Top and middle managers have been caught in the wave of sweeping redundancies which have also cost the jobs of thousands of long-established lecturers.
Efficiency gains sought by employers and implemented by managers have led to the unkindness cut of all: loss of their own jobs.
New responsibilities of incorporation in finance, personnel and estate management - previously the concern of local authorities - have opened up major new areas for senior managers and encouraged the rise of the external expert.
Executives with little or no FE experience have been brought in to manage the commercial interests of institutions with multi-million pound property portfolios and large budgets.
But according to Ian Mcwhinnie, president of the Association of CollegeManagers and principal of the College of North East London, the challenges faced by the vast majority of top and middle managers today have roots that go a lot further back.
"In the 1980s there was a general feeling in Government that college management was not up to the job: Lord Young's White Paper in 1984 saying colleges knew nothing of the culture of work; the Audit Commission reports on college management efficiency and student retention. These put the sector under pressure to change long before incorporation."
Management culture had seen a major about turn since then - Education and Employment Secretary Gillian Shephard's recently-leaked briefing referred to further education as a "dynamic service" - but this dynamism has not been without cost, Mr Mcwhinnie believes.
Research by the ACM and the Association for Colleges shows that student to staff ratios have increased by 40 per cent since the mid-1980s: from 11:1 to 15:1. More students are taught by fewer staff. But efficiency gains are not reflected in junior management pay and conditions, Mr Mcwhinnie said.
"Numbers of managers are reduced as the lean organisation theory of the commercial world is applied to the sector.
"If the remaining junior and middle managers are expected to shoulder a heavier workload there should be better recognition and support given by employers," he added.
The trend towards professional managers who may have no previous experience of the FE sector is particularly apparent in senior posts. Roger Ward, chief executive of the Colleges' Employers' Forum, says the historic pattern for colleges to be led by curriculum and academic managers is being diluted.
"Since incorporation the issue of the day is no longer curriculum development - although that remains important - it is managing your budgets."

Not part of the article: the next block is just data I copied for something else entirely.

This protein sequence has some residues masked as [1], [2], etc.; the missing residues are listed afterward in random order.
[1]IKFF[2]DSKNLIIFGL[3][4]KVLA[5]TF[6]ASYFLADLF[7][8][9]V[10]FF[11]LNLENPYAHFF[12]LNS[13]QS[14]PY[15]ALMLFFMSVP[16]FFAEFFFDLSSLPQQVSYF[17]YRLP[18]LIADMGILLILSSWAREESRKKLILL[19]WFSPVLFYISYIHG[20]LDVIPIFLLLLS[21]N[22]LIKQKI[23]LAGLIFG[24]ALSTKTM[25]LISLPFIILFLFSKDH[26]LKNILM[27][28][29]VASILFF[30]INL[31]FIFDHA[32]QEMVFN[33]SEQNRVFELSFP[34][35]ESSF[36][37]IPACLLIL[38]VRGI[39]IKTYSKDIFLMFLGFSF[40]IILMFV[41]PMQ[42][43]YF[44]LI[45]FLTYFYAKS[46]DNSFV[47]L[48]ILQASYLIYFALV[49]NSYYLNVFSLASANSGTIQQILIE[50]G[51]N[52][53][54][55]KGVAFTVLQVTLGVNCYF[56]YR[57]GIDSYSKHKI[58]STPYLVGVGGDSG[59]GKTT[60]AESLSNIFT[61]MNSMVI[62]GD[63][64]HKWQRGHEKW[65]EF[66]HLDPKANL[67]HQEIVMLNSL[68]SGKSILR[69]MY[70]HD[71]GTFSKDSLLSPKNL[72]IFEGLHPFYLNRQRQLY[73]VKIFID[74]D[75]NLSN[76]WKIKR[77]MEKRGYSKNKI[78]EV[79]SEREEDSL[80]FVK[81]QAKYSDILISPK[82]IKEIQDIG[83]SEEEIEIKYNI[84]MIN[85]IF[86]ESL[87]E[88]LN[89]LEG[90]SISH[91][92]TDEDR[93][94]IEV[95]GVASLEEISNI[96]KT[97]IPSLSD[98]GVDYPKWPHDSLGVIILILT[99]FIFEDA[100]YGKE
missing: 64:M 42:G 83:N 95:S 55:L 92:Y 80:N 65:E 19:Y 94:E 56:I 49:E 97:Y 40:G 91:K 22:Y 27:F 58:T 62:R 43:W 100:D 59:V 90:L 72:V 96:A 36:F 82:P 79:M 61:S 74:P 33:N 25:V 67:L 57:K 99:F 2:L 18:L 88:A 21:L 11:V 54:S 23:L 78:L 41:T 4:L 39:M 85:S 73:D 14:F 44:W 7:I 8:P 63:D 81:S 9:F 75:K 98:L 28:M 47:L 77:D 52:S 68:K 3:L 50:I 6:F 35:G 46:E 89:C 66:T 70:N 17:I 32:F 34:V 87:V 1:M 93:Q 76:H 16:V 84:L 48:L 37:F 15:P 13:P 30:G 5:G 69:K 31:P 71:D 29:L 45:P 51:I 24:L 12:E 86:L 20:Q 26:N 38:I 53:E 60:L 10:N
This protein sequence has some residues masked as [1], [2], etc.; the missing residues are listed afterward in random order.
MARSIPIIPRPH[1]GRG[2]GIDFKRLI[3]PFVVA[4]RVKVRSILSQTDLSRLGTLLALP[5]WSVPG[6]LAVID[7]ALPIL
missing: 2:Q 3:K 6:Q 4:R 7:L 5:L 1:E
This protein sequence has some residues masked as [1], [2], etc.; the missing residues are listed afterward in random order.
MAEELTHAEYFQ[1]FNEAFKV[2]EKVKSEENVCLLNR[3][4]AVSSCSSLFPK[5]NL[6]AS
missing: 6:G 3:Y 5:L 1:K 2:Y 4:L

The majority of current managers had risen from the ranks before incorporation, but new appointments were increasingly going to people with management experience in industry or commerce.
As many as half the new jobs in middle and senior management are now going to people with no previous FE experience, Mr Ward said.
"The way to the top in FE is to contribute management skills and understanding of accountancy processes and new technology.
"People management, curriculum skills and knowledge of estate management are also important."
The CEF has a recruitment arm which aims to provide the calibre of management talent needed. But training and staff development by colleges must not be overlooked.
"The next explosion of investment in the sector is undoubtedly going to be in staff development," he said.
"The period of retrenchment is just about over and the next phase is reskilling those staff who want to stay in FE but don't have the skills for the promotion ladder."
Network Training, a large private FE training company, runs a range of one and two-day courses for staff wishing to move into management and for middle managers becoming accustomed to the greater workload and wider range of tasks expected of them under incorporation.
Network Training director Norman Dickie said: "Managers today must be able to manage time and money more effectively than in the local education authority days."
Teaching staff who wanted to move into management should look at the skills and experience they have and think about any additional training they need before applying for management, he said. Doing the job once there, is not as straightforward as it was.
The unions do not pull punches when describing the managers' lot today.
Dan Taubman, assistant secretary of the lecturers' union NATFHE, said: "Colleges today are not particularly nice places. There's a lot of pressure to deliver on fewer and fewer resources with higher numbers of students."
TES october 6 1995 "Colleges today are not particularly nice places. There's a lot of pressure to deliver on fewer and fewer resources with higher numbers of students"